I’m loving this — no writing to do, just intros. I’ll be back at the weekend and have some good stuff saved up, I like to think. Meanwhile, here’s Phoebe Green on an unlikely economy drive at Warner Bros —
A GLASS OF WATER ILLUMINATES THE WORLD
Dorothy Parker, legend has it, explained a late submission to the New Yorker with “Someone else was using the pencil.” A similarly rigorous economy seems to have reigned on the set of 42nd Street, where a simple but recognizable water glass reappears throughout, to the delight of cognoscenti:
Ruby Keeler has collapsed! But is rehydrated in the arms of George Brent. The Glass makes its début.
The latter, sly dog, takes Ruby back to his bachelor pad. In the kitchen, he sniffs his boutonnière for freshness, decides it will do for another day, and puts it in the refrigerator in The Glass.
Louise Beavers, the hardest-working woman in an apron in show business, gives Bebe Daniels congratulations — and a drink from The Glass.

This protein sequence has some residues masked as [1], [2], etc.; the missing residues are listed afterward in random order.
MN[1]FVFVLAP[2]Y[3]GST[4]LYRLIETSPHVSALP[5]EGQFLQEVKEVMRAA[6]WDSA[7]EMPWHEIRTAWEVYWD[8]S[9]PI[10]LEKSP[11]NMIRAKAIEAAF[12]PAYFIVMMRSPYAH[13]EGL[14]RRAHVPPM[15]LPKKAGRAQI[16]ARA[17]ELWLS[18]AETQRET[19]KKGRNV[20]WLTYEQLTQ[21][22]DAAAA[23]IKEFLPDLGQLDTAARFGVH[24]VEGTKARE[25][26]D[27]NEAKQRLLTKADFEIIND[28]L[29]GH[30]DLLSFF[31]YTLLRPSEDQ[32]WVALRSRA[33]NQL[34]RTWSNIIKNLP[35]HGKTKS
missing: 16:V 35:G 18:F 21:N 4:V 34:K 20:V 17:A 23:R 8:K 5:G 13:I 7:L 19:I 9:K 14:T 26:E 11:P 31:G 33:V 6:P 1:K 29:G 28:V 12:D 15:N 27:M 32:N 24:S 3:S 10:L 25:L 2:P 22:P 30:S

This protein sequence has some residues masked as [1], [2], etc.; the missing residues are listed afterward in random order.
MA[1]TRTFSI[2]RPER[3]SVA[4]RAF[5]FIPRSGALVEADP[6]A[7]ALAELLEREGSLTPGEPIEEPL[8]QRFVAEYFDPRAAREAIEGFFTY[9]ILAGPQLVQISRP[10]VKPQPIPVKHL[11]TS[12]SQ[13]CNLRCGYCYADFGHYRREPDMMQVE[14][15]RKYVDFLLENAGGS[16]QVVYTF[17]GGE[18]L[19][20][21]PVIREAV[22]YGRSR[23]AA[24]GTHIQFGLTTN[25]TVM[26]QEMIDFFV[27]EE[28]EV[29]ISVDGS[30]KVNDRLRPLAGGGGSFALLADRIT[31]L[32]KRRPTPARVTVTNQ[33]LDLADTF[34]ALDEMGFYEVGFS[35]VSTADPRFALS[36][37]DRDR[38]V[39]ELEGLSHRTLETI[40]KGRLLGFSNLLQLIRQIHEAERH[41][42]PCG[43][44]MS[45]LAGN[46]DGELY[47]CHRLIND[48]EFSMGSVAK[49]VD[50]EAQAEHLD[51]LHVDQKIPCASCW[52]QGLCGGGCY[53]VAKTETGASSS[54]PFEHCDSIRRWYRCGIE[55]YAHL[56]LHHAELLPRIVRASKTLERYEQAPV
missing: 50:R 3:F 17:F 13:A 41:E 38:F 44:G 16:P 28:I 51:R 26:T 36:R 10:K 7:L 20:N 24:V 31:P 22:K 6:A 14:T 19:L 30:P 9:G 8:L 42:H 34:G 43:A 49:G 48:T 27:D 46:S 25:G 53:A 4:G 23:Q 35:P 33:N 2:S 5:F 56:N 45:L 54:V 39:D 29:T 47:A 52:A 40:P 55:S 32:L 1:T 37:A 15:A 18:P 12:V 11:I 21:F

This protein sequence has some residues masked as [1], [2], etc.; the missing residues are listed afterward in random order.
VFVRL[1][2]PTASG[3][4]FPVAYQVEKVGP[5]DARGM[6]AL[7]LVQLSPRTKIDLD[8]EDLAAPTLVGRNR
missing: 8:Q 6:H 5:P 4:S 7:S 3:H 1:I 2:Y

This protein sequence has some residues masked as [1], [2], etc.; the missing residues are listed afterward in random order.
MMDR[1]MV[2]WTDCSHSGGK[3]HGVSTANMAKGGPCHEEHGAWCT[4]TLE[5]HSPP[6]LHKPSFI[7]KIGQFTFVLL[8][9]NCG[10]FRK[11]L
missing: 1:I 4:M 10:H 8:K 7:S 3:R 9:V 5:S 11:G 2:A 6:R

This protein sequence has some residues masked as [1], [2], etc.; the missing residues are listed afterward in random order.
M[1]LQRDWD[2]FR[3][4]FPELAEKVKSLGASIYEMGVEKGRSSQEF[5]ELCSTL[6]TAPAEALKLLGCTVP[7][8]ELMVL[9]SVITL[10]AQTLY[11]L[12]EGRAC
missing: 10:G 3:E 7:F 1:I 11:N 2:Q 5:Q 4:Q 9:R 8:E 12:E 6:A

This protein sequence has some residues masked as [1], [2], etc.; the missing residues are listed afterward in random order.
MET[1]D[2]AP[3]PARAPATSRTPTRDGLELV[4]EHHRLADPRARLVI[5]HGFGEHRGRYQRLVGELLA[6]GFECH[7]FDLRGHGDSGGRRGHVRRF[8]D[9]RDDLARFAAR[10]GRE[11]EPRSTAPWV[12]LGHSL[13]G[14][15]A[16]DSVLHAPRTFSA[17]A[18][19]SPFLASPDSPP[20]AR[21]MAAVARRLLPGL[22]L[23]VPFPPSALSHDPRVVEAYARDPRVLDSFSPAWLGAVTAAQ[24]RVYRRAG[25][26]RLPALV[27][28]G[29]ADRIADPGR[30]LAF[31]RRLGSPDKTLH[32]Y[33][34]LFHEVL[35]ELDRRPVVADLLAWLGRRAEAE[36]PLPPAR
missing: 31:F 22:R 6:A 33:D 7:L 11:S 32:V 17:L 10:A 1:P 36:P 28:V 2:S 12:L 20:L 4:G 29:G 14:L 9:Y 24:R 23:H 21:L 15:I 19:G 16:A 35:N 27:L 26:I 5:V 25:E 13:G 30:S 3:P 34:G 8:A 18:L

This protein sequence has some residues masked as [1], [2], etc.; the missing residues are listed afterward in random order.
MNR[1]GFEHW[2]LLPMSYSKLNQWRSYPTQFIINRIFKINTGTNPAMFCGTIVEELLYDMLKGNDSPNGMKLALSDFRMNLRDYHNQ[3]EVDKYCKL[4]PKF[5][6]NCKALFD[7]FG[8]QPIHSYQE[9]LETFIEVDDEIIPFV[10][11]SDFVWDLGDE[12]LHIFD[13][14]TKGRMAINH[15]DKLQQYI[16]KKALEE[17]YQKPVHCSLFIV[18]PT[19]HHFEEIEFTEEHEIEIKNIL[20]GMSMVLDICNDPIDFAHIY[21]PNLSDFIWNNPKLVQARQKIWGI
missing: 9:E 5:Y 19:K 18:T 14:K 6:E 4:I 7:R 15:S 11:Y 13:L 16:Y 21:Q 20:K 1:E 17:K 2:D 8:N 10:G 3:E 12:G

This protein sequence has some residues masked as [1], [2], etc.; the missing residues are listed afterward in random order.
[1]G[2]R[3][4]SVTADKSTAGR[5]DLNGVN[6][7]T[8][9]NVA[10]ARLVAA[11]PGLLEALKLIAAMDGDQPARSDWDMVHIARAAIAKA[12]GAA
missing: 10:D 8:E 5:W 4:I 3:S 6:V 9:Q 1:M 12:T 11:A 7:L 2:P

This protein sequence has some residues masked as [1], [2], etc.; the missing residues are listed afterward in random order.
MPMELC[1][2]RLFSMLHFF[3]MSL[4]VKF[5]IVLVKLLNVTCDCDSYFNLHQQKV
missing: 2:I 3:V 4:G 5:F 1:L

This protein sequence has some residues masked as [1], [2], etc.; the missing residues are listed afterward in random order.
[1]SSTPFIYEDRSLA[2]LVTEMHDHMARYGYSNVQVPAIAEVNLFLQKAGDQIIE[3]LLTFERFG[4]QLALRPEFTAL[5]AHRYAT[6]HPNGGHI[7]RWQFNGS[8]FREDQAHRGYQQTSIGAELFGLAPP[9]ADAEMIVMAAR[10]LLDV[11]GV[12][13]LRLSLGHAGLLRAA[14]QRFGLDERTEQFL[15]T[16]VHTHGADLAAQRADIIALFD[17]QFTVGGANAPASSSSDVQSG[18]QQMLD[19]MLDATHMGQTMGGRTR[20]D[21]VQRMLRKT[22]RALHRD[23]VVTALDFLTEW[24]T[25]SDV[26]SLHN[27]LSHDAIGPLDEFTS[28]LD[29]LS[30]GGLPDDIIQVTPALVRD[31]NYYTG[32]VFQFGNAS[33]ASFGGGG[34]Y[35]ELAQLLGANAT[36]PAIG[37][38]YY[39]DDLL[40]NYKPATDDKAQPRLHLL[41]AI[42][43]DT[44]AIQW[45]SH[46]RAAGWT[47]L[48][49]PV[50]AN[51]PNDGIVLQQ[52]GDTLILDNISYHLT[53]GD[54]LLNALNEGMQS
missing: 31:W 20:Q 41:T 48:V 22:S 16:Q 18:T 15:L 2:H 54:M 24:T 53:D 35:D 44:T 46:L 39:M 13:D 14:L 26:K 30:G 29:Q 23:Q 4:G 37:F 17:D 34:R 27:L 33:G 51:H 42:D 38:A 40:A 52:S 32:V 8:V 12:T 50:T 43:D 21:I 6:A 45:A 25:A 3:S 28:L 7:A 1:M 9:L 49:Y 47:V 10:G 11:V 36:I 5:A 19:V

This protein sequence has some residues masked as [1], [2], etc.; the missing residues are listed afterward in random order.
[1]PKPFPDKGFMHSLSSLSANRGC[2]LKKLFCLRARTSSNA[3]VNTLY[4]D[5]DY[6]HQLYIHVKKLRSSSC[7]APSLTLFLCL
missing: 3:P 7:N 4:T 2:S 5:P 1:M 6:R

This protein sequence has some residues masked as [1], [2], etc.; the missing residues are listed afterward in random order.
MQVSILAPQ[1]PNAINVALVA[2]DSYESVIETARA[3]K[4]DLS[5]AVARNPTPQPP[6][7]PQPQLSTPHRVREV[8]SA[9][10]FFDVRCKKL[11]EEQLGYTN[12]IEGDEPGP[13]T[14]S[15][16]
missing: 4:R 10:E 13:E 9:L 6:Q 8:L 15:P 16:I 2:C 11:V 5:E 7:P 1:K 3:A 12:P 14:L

Now we’re in Philadelphia! Not to worry, The Glass is there at bedside for George Brent in his barebones stock-player’s hotel …
… but also, within a minute of screen time, in the luxurious ambiance of Warner Baxter’s suite. What range, The Glass!
Center screen, between Warner Baxter and Ruby Keeler, The Glass makes its last, iconic appearance.
A friend of mine, alerted to this phenomenon, dubbed it “endearingly Warner Brothers” and hypothesized that the WB props department contained only ONE of each item. A hypothesis substantiated by the penultimate scene of Blessed Event, in which Jack La Rue, under arrest, is not handcuffed, but simply gripped by the sleeve:
Someone else was using the darbies.
© Phoebe Green